Folk Marquetry Desk, ca. 1880
Appraised Value: $2,500 - $3,000
IMAGE: 1 of 1
Appraisal Video: (2:55)
GUEST: It's been in the family since it was made-- between 1863 and 1882.
APPRAISER: So that's what the family history's always said. Okay, 1863 to 1882. What other info do you have?
GUEST: Well, they're... It was made by Carrie Facklia's father. When she married J.B. Matthews, it was a wedding present for them.
APPRAISER: How did it end up in North Dakota here?
GUEST: When Mr. Matthews had to move, they couldn't pack it. So they sold it to Mr. Matthews' mother. It went to Iowa,
APPRAISER: Yes. Okay.
GUEST: and from Iowa, it came to North Dakota by wagon. And it was put in a claim shack.
APPRAISER: A claim shack? What is that?
GUEST: It's a little black shack that they used to build, because they had to have a house on their claim. So they built it really quickly.
APPRAISER: And it was kept out there in the shack in North Dakota-- isn't that neat? It's a secretary bookcase. It's folk marquetry. They're using different-colored wood. It's a slow, additive process to make a piece of furniture. Here at the top is an ogee molding, which really crowns the whole piece, and it has this wonderful varnish on it, which covers the whole piece, this nice crackled, 19th-century varnish. And this door is almost like a gothic motif right here. This glass, do you think it's original?
GUEST: Uh, I was going to ask you because you know what-- it's different, it's wavy.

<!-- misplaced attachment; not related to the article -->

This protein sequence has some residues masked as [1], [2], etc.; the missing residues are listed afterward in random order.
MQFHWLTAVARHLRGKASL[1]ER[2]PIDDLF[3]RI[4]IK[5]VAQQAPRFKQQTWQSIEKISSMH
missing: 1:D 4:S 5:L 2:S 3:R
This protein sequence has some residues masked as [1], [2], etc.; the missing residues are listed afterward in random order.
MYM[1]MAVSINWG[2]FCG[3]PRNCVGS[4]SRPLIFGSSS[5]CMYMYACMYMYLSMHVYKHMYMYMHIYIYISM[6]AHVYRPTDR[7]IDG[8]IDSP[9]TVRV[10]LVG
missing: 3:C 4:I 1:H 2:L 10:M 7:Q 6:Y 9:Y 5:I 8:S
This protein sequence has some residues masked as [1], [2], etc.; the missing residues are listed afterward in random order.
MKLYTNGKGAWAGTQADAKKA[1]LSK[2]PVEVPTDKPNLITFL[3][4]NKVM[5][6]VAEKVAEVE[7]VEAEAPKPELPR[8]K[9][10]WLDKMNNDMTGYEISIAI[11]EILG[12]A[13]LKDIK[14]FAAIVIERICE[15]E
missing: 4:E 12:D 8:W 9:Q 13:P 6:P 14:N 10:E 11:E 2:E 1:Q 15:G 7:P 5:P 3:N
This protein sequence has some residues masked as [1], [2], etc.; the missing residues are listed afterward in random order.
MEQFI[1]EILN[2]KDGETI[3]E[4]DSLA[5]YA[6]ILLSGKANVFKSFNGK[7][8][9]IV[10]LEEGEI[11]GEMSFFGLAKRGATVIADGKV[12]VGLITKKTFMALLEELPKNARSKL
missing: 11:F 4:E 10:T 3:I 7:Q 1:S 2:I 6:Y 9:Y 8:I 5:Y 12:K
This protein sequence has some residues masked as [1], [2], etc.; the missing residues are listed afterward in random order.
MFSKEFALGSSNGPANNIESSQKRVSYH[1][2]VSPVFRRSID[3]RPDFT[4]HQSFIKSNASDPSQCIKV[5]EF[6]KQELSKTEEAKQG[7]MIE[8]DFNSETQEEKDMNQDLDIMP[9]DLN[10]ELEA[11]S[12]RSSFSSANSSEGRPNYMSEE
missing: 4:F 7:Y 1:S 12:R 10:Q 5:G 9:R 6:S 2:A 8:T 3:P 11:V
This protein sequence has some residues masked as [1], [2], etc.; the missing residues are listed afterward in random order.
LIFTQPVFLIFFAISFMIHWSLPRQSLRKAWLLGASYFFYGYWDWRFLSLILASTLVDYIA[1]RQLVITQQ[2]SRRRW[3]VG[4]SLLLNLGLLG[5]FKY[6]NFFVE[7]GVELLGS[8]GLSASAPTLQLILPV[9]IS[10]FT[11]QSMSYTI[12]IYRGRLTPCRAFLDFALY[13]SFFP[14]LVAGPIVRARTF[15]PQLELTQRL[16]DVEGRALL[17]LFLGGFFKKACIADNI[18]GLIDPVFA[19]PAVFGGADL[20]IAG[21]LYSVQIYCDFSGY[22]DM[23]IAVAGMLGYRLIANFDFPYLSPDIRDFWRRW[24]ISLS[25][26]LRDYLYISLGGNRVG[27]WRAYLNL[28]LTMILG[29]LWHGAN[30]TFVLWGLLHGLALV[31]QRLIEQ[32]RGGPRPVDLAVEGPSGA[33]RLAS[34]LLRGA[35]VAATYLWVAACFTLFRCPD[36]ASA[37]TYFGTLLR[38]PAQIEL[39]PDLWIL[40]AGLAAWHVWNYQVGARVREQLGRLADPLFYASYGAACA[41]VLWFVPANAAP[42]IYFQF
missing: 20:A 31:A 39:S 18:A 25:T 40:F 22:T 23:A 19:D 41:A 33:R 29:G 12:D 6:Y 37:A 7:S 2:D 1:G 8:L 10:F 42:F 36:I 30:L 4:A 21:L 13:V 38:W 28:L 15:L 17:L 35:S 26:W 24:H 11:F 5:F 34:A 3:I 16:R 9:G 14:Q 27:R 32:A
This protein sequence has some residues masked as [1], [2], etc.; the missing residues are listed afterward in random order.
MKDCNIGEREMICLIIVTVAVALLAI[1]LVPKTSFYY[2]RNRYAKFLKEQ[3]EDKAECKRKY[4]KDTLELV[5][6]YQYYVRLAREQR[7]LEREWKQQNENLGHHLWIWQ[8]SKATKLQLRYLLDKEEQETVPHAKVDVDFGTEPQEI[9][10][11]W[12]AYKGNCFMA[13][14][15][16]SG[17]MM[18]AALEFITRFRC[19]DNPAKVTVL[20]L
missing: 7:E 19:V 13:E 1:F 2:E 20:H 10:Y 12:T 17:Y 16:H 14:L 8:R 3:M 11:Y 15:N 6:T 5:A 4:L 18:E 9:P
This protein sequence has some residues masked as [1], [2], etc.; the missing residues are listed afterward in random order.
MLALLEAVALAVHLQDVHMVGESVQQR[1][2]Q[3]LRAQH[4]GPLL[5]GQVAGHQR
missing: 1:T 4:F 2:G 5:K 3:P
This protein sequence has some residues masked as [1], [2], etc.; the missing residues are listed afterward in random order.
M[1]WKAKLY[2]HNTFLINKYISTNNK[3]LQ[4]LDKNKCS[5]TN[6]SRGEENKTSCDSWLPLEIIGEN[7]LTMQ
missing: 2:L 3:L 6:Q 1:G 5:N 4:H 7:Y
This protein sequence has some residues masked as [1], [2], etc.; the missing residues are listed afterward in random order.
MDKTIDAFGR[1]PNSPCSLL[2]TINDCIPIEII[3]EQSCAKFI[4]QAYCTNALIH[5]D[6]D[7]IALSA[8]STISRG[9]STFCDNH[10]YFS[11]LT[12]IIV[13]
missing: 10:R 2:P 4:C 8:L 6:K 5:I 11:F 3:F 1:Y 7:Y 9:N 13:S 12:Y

APPRAISER: You know something? It has this wonderful waviness, and I think it is original. The original big pane of glass.
GUEST: Oh, how wonderful.
APPRAISER: And I love the pattern on here. This is contrasting wood. Again, folk marquetry on the lid. He really went all out doing this. And then the drawer in front has this nice stringing. And if you come down in the middle, again, this gothic arch, and they've actually used rosewood veneer. And one way that we can tell that this is made by someone who's not a real trained artist is that they're using... old bits of wood and putting them together. And on the side here, there's no dovetail. It's just some nails to attach the sides to the front. And when we look inside the drawer, here you can see the posts from the brasses coming through the drawer front, and they're the original nuts. They're Chippendale-style brasses that Mr. Fackley probably would have ordered from a catalog. You know, they're in the style of the 18th century, but they're made probably in the 1880s. And that's when this piece was made, probably right in the 1870s or 1880s. This was probably made somewhere in the Midwest and probably could have been made right in Iowa, you know?
GUEST: In Iowa. Okay.
APPRAISER: And they made pieces like this in the Dakotas as well. But it's just nice to come out here and see a piece of Midwestern furniture. Because we don't see a lot of it. And I'd say that this piece, because it has this folk appeal, would be worth in the range of $2,500. Even... maybe even $3,000.
GUEST: Okay. Well, that's wonderful. (laughs) I learned a little bit more about it than I knew before.
APPRAISER: I'm glad.
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